How the U of S makes and spends its money:
ISHMAEL N. DARO
A sizeable increase in provincial funding has allowed the University of Saskatchewan to create a balanced budget for the 2011-12 year without dramatic tuition increases.
The provincial government’s base operating grant increased eight per cent over last year, from $261.9 million to $283 million, comprising 70 per cent of the university’s $420 million budget.
Richard Florizone, university vice-president of finance and resources, said the increase reflects Saskatchewan’s healthy economy, allowing ongoing investment while other governments are scaling back spending.
“What’s different in Saskatchewan versus the rest of the country and the rest of North America and, in some ways, the rest of the world, is that continued strong government support,” he said. “It’s been critical and at the end of the day we’re able to produce a balanced budget, which is wonderful.”
“It does take a lot to operate an institution. We’ve got roughly five million square feet on campus. If you look at our heating, our cooling, our electrical, we’re about North Battleford.” Richard Florizone, U of S vice-president finance and resources
Florizone pointed to tuition increases in the U.K. as an example of governments trying to cope with education costs in the wake of the Great Recession. Tuition there will as much as triple for some students, which has led to widespread protests.
The University of Saskatchewan’s Board of Governors approved a modest tuition hike of 3.2 per cent in April that, along with higher enrolment, will earn the university about $9 million over the previous year.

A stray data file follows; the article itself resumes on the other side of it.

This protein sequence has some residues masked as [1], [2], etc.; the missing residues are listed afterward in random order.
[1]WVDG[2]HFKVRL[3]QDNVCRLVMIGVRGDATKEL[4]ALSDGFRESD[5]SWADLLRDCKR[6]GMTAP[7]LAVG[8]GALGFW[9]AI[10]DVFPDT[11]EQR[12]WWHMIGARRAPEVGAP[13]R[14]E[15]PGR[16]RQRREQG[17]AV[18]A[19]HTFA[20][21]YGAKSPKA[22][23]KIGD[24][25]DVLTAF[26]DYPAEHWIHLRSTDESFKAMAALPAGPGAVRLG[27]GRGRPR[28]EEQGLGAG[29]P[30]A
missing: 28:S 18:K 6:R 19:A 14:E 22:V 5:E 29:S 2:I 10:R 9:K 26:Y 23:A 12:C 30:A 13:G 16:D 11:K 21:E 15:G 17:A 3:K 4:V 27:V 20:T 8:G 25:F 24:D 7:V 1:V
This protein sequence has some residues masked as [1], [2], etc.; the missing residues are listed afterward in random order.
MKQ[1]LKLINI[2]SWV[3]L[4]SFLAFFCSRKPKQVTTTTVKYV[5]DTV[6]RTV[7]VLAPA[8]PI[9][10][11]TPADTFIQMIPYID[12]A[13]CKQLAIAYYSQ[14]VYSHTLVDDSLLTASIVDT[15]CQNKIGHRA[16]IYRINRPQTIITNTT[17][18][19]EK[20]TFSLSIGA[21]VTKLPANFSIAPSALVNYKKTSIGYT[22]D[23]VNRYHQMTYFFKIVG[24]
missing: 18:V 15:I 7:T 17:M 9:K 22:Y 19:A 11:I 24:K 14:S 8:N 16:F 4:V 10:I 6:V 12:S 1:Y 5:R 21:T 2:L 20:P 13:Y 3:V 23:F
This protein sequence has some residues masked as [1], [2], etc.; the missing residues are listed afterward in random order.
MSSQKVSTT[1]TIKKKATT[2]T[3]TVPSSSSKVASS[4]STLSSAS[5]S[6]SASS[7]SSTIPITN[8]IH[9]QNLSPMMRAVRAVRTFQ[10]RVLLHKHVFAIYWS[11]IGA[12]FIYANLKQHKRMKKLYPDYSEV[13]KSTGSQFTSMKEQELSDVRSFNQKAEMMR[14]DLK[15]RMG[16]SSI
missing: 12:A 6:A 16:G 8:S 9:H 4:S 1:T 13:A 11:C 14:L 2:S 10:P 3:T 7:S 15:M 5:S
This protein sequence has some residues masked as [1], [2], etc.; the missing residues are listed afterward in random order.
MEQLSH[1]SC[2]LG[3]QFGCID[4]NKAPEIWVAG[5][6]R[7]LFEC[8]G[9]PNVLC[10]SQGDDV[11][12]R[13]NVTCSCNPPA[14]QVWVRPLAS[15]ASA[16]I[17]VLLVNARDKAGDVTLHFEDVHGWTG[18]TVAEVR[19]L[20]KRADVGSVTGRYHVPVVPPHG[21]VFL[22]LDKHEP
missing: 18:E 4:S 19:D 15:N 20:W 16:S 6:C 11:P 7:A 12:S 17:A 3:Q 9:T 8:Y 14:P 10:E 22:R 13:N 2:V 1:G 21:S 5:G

Much of the school’s extra cash will go toward paying salaries and benefits, which increased almost nine per cent to $287.8 million. Florizone said this increase is partly because the school is vying more aggressively for faculty against other universities in Canada.
“You’ve seen some escalation there [in costs], both as others have moved ahead in recent years but also as we’ve closed the gap with our competitors,” said Florizone. These competitors include other members of “the U15,” the top research schools in Canada.
Scott Hitchings, the University of Saskatchewan Students’ Union president, said he was satisfied with the overall budget.
“It is within the margins we were looking for, in regards to tuition. The raises aren’t ideal, but they are necessary and manageable,” he said.
However, Hitchings said a clear “long-term tuition strategy” would allow students to plan ahead for any raises in tuition from year to year.
The budget also includes over $10 million in new provincial targeted funding for specific initiatives. This includes more than $2 million for more seats in the College of Medicine and $1 million in permanent new funding for the College of Nursing.
The university’s budget was approved by the Board of Governors May 10.
graphic: Brianna Whitmore/The Sheaf